“Hello, this call is officially a final notice from IRS, Internal Revenue Service. The reason of this call is to inform you that IRS is filing a lawsuit on your name because you had tried to do a fraud with the IRS, Internal Revenue Service, and we are taking a legal action and we are issuing an arrest warrant on your name. To get more information regarding this case just call us back on our department number 202xxxxxxx. I will repeat it 202xxxxxxx. Thank you.”

By the way, the IRS will not ask you for credit card numbers over the phone or ask you to purchase a prepaid debit card.

I Received a Notice from the IRS – Now What?!

If you receive a letter in the mail from the IRS, the first thing you should do is open it! It might not be as bad as you think. The most common notice I see is that a client forgot to include interest, dividends, or wages from a W-2 on their income tax return and now they owe additional taxes, interest, and penalties.

Just because you receive a notice that you owe money doesn’t mean the notice is correct. You want to see why there is an increase, and compare the figures in the letter to your tax return. Then you want to see what the proposed changes are. I have seen notices that have actually showed incorrect W-2 wages.

Usually you have 30 days to respond to the notice before additional interest and penalties will be assessed. There are several options to take at this point.

The first option, if the notice is correct and the additional penalties and interest are very insignificant, should be to pay the amount due as soon as possible. If the notice is correct and you have a valid reason for not including a portion of income, you should then include payment of the taxes and interest on those taxes only. Additionally, you will need to respond to the notice to state why the penalties should be removed. The IRS will remove penalties if you have a justifiable reason. As a caveat, if the penalties are not removed then you will owe not only penalties, but possible interest on the penalties as well. The cost/benefit has to be weighed carefully. If the notice is completely wrong, then you should not send any payment, but include an explanation in your written response to the IRS, along with any supporting documents to show why you do not owe additional taxes, interest, and penalties.

As you can see there are several options when receiving a notice from the IRS or one of the state taxing authorities. Do not hesitate to contact our office if you receive a notice. We can clearly explain it to you and guide you through the next step to take.

An Overview of IRS Audits

There are different types of IRS audits. The first and least complex is the correspondence audit, next is the office audit, and lastly and most complex, the field examination. I highly recommend to anyone who receives a letter from the IRS, or even the State of NJ, to contact their tax advisor as soon as possible.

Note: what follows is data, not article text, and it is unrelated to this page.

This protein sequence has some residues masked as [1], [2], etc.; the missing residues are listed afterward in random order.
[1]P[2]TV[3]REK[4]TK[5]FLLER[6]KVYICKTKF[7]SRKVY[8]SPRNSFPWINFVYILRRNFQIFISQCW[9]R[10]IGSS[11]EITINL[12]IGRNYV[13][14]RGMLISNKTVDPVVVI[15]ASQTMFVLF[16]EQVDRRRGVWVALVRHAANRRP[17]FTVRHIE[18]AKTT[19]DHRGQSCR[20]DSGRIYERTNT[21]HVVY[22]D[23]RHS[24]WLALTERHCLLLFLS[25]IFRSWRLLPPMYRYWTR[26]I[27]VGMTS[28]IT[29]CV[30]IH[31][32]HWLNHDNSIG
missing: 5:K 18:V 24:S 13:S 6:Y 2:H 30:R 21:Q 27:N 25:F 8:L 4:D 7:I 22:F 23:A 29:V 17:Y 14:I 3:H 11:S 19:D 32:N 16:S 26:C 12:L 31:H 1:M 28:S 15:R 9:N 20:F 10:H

The correspondence audit is the most commonly used audit of all three types of audits. It starts with a letter issued from the IRS stating that a change has been made to your tax return, such as for investment income that you failed to report. Assuming in this case the IRS is correct, you will need to submit the additional tax assessed on the unreported income, along with interest to the IRS. If the IRS is not correct and you disagree then you will need to provide an explanation to prove that you do not owe additional taxes. Sometimes the notice is partly right, and the best course of action may be to file an amended return or complete the appropriate forms.

Since correspondence audits are very cost effective for the IRS, they also send letters for specific deductions, such as charitable contributions, to request substantiation for your deductions. This is why it is extremely important to keep all receipts for your deductions, because without any proof that you made donations, your deduction will be disallowed and additional taxes and interest will be assessed.

The next audit, the office examination, takes place at one of the field offices of the IRS by a local agent. Although more complex than a correspondence audit, the agent usually focuses on a select number of items. It is very important to be very prepared for this type of audit because it can lead to the agent broadening the scope of the audit.

Lastly, and most in-depth, is the field examination. This involves an IRS agent visiting your place of business or possibly your home. The agent requests much more information and asks a lot more questions. Again, it is very important to be well-prepared for this audit. It is also crucial to communicate with and work closely with your tax advisor.

After completion of an audit, there can be several outcomes. The first is an assessment of additional taxes, interest, and/or penalties, the second is no change to your tax liability, and third you may actually be due a refund (not likely, but that would be a great outcome)!